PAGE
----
Baghdad (CNN) -- Wearing hooded sweatshirts, baseball hats and sports gear, the five young men alternated between nodding their heads to the rhythm and taking hold of the microphone to pour out their anger, their insights, their pain.
"No matter if you're Muslim, no matter if you're Christian, no matter the religion, we all are human," intones DK.
The scene and sounds wouldn't be unusual in many U.S. cities, where rap has been part of urban culture for decades.
But this is Baghdad.
Members of the Smashing Hits, as the quintet calls itself, are aware that their music may seem out of place in Iraq. Traditionally, the Middle Eastern country is better known for sounds emanating from instruments like the oud and rebab, rather than from a microphone or turntable.
Yet this group not only embraces American culture, it literally speaks its language -- modeling American idols Eminem and the late Tupac Shakur, and rapping exclusively in English rather than the native tongue of Arabic. The reason for that choice is that they want people in the West to understand what's really happening in their homeland.
"It's ... a message to the West ... to make them know who we are, things we can do here -- not just the violence, the terrorists," said Thoulfiqar Harith, or Fop, the group's 19-year-old founder.
Beyond speaking English, they feel that rap offers them an authentic, powerful medium to express what they see and how they feel. That's why, for the past two years, the friends say they have recorded self-written tracks inside a small studio and rapped at outside venues. While they hope their music will catch on, for now they say they fund the effort themselves.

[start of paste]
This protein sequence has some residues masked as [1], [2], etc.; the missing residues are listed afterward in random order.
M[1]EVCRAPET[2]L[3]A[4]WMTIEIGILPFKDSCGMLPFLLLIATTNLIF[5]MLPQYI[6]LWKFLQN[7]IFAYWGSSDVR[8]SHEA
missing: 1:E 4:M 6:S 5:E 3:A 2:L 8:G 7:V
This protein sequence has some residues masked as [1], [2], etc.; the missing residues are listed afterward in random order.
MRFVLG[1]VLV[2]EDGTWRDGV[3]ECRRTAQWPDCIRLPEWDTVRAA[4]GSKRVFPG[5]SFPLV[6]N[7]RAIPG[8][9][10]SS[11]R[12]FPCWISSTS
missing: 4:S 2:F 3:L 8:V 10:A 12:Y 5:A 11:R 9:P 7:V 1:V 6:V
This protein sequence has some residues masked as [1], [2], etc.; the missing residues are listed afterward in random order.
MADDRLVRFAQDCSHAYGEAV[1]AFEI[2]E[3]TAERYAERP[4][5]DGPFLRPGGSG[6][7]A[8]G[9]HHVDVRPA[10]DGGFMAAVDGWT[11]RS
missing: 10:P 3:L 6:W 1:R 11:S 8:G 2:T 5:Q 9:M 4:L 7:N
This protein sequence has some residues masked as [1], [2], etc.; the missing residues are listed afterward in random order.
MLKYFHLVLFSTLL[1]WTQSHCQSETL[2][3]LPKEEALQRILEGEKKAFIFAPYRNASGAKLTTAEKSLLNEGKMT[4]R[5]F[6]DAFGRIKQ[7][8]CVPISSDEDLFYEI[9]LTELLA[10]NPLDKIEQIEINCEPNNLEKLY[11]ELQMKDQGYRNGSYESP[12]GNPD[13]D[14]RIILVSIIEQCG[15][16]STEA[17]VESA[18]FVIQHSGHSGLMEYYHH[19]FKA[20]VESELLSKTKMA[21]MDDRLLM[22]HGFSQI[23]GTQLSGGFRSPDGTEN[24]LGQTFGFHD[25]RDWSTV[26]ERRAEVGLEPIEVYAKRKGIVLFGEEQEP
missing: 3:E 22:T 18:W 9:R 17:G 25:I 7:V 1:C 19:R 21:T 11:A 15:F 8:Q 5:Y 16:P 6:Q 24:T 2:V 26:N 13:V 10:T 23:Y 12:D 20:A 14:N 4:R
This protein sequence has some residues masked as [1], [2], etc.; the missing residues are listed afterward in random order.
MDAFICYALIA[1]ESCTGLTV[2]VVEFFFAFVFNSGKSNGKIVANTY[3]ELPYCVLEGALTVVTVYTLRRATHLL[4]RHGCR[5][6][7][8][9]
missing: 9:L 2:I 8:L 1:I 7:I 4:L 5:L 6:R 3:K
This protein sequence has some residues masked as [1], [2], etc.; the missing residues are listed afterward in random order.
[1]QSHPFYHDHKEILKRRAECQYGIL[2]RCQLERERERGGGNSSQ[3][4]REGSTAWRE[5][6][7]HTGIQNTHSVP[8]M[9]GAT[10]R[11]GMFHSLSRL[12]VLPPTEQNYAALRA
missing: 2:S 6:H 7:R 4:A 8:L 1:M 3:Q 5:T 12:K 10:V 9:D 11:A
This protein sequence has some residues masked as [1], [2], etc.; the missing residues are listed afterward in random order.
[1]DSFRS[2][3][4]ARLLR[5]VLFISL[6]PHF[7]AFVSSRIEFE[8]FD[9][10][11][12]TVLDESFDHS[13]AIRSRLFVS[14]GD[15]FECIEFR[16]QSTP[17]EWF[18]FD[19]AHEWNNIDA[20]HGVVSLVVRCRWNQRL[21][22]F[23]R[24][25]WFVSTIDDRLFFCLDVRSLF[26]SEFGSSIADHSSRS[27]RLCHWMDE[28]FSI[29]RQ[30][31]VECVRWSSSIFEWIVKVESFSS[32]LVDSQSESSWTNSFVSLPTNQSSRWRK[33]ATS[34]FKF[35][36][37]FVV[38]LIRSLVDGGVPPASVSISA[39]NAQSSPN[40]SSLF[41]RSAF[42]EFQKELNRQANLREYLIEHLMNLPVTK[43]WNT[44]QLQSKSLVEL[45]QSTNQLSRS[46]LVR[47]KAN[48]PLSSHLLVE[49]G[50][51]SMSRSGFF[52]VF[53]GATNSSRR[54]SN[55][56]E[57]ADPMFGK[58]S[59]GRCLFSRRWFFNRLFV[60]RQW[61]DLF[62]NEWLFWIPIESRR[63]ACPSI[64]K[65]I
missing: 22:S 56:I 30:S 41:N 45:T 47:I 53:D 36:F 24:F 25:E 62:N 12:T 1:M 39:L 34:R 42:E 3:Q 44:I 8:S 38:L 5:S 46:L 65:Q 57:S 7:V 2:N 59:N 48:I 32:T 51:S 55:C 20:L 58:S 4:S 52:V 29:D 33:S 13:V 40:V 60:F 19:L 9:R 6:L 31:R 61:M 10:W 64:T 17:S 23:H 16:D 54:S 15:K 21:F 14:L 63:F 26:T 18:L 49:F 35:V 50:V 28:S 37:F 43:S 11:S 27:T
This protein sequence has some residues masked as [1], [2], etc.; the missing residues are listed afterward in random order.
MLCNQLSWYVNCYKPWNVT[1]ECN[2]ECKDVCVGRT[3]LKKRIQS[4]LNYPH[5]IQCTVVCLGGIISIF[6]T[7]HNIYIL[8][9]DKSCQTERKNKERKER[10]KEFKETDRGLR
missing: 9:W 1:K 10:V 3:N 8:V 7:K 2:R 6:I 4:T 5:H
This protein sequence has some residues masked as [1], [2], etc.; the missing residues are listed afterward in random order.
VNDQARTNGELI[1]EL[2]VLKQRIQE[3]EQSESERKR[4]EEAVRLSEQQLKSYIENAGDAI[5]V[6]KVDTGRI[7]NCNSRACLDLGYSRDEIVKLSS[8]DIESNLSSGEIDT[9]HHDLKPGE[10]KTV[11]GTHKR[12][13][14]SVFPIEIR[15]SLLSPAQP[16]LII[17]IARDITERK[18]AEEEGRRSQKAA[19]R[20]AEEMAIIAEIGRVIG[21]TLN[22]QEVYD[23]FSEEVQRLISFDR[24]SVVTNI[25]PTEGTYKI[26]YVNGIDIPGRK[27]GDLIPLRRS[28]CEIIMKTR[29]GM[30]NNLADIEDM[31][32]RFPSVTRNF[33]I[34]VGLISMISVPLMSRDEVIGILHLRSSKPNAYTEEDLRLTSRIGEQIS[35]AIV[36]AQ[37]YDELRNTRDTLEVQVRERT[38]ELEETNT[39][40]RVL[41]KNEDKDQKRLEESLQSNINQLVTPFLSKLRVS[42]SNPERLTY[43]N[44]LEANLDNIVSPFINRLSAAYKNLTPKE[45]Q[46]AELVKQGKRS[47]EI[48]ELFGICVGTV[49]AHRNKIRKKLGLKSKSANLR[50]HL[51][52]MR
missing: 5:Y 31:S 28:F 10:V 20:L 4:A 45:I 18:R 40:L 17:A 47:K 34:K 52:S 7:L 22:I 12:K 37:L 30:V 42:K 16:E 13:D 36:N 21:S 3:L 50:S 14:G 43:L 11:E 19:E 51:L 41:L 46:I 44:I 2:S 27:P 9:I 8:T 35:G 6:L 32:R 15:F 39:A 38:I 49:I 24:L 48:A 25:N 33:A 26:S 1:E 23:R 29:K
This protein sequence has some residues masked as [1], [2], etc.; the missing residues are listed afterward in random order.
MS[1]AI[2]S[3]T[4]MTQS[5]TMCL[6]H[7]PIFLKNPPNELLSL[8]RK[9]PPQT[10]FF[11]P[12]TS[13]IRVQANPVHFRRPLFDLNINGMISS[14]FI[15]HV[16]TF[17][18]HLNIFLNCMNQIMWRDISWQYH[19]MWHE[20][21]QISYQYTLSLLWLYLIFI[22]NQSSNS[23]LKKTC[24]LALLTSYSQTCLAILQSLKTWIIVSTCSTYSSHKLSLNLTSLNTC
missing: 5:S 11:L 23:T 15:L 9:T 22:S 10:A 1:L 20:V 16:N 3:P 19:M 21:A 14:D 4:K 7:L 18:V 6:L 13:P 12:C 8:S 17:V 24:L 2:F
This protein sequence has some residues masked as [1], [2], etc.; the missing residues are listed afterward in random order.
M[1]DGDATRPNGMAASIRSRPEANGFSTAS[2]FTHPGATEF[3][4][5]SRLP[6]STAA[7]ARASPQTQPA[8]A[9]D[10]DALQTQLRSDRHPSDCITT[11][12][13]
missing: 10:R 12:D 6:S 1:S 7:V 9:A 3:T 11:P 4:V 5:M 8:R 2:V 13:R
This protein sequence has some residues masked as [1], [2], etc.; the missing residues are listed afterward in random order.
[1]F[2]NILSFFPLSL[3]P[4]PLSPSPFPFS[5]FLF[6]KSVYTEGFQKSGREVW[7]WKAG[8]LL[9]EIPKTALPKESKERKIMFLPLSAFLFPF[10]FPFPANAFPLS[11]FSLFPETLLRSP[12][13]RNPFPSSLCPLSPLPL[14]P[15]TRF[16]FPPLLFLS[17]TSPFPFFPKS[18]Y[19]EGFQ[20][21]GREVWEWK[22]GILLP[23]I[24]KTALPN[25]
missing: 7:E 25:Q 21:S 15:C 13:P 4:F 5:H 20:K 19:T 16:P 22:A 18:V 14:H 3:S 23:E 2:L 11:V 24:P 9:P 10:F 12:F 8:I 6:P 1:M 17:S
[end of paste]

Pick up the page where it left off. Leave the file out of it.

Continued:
During a recent performance before a small audience in a city field, the dark side of Baghdad was woven into many of their lyrics, as is the sentiment than many outside Iraq don't really understand what the situation is like.
Rapped one member, "We livin' in hell and nobody hears our calls; everyday in Baghdad, our tears do fall."
The hurt, and thus the lyrics, are raw and personal for men like DK, or Omar Ayad. His best friend Fadi, a 25-year-old neighbor whom he worked with at a newspaper, was among 70 killed on October 31, when militants stormed Baghdad's Sayidat al-Nejat Cathedral, or Our Lady of Salvation Church.
Afterward, he penned a rap railing against the attackers who "in the name of Allah (tried) to kill my brother," as well as the "dead bodies in the streets."
A Muslim, Ayad said he grew up with many Christian friends, who have been increasingly targeted around the country because of their religion. The church siege, and the violence overall, hit him hard. But he said that he's glad to have an outlet with the Smashing Hits, not just to voice his feelings but also to bond with friends.
"The most important thing is they are really, really good guys," Ayad said of his fellow group members. "It's really hard to find people with good hearts, big hearts."